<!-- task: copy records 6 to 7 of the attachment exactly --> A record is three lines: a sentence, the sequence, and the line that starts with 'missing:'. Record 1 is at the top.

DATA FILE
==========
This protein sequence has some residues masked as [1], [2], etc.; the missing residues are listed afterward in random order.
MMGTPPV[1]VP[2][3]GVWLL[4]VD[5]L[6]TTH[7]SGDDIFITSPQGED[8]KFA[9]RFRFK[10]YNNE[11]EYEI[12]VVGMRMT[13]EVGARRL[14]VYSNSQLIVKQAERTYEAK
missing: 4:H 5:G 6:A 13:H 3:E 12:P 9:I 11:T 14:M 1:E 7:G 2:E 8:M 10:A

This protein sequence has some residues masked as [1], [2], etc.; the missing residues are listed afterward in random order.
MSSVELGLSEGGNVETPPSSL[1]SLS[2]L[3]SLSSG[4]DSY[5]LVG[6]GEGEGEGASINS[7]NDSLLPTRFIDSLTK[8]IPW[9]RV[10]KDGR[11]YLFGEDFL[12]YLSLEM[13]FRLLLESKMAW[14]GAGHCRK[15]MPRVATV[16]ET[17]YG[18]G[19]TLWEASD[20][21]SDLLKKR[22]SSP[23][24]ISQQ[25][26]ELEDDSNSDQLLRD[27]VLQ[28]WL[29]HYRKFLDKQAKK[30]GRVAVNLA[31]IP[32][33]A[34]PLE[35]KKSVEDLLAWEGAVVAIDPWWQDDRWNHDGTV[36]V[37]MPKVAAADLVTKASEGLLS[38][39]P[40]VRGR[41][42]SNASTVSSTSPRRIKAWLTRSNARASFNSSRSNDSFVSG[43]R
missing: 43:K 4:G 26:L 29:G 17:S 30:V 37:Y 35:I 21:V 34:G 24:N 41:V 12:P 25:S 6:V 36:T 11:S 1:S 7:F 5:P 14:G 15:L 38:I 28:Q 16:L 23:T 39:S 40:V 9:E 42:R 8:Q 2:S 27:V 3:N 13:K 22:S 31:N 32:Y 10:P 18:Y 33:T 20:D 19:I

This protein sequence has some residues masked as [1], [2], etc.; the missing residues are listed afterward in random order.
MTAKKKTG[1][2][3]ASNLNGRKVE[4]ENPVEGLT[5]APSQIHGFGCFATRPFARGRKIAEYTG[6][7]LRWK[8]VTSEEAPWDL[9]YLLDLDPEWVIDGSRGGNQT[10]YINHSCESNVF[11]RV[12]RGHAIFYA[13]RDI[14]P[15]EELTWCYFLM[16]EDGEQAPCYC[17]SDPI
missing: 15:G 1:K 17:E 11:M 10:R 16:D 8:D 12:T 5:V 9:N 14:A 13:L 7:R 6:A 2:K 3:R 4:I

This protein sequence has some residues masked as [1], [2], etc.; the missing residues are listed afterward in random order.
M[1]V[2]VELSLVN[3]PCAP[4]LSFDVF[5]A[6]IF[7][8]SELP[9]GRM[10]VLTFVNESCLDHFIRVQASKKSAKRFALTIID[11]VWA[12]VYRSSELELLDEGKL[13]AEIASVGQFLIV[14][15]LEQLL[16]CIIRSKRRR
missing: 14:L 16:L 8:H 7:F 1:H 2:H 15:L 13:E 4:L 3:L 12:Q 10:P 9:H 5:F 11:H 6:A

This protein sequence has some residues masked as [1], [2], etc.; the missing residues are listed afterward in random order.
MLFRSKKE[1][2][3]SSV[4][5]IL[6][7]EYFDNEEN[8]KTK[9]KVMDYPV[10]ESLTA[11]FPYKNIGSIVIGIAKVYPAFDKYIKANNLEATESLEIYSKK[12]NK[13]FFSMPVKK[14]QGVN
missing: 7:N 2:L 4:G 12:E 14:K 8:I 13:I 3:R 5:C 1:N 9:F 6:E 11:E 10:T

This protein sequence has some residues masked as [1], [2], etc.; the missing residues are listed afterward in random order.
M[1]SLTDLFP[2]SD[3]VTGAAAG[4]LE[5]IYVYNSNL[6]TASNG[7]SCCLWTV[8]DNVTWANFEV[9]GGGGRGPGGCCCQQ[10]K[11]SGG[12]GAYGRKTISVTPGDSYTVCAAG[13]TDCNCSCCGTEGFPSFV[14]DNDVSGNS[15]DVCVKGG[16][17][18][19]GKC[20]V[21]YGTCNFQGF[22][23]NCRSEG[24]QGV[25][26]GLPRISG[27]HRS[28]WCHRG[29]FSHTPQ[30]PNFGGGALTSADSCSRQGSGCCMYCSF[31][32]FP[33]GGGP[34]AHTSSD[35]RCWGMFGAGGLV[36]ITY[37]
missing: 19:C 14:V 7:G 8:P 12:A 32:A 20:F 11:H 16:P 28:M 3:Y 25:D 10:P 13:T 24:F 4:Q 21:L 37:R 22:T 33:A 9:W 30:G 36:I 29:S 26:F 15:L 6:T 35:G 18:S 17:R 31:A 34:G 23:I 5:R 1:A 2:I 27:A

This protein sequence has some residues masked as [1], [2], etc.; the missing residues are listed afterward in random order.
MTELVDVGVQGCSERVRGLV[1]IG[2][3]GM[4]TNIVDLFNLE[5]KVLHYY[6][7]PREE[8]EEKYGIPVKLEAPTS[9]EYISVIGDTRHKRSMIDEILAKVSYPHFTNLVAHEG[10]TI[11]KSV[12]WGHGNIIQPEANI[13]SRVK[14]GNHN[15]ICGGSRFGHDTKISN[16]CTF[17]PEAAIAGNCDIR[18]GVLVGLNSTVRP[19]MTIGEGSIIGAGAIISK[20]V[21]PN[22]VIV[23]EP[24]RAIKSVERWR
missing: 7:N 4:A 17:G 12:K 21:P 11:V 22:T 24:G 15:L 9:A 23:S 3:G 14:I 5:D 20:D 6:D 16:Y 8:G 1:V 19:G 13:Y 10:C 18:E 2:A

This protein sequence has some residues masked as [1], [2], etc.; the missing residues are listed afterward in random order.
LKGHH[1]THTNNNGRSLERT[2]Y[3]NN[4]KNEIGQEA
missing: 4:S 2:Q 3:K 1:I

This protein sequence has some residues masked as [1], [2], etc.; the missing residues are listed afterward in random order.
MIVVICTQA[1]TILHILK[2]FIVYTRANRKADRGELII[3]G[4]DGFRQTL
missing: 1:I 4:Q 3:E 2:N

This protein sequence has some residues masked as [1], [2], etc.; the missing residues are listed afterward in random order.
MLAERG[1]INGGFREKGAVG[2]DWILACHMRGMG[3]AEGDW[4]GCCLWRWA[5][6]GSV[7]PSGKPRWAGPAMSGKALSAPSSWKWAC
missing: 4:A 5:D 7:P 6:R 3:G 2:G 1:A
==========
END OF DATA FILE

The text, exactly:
This protein sequence has some residues masked as [1], [2], etc.; the missing residues are listed afterward in random order.
M[1]SLTDLFP[2]SD[3]VTGAAAG[4]LE[5]IYVYNSNL[6]TASNG[7]SCCLWTV[8]DNVTWANFEV[9]GGGGRGPGGCCCQQ[10]K[11]SGG[12]GAYGRKTISVTPGDSYTVCAAG[13]TDCNCSCCGTEGFPSFV[14]DNDVSGNS[15]DVCVKGG[16][17][18][19]GKC[20]V[21]YGTCNFQGF[22][23]NCRSEG[24]QGV[25][26]GLPRISG[27]HRS[28]WCHRG[29]FSHTPQ[30]PNFGGGALTSADSCSRQGSGCCMYCSF[31][32]FP[33]GGGP[34]AHTSSD[35]RCWGMFGAGGLV[36]ITY[37]
missing: 19:C 14:V 7:G 8:P 12:A 32:A 20:F 11:H 16:P 28:M 3:Y 25:D 10:P 13:T 24:F 4:Q 21:L 37:R 22:T 33:A 9:W 30:G 36:I 29:S 26:F 15:L 6:T 35:G 18:S 17:R 31:A 34:G 23:I 5:R 1:A 2:I 27:A

This protein sequence has some residues masked as [1], [2], etc.; the missing residues are listed afterward in random order.
MTELVDVGVQGCSERVRGLV[1]IG[2][3]GM[4]TNIVDLFNLE[5]KVLHYY[6][7]PREE[8]EEKYGIPVKLEAPTS[9]EYISVIGDTRHKRSMIDEILAKVSYPHFTNLVAHEG[10]TI[11]KSV[12]WGHGNIIQPEANI[13]SRVK[14]GNHN[15]ICGGSRFGHDTKISN[16]CTF[17]PEAAIAGNCDIR[18]GVLVGLNSTVRP[19]MTIGEGSIIGAGAIISK[20]V[21]PN[22]VIV[23]EP[24]RAIKSVERWR
missing: 7:N 4:A 17:G 12:K 21:P 11:V 22:T 24:G 15:L 9:A 23:S 3:G 14:I 5:D 20:D 6:D 16:Y 8:G 1:V 19:G 13:Y 10:C 18:E 2:A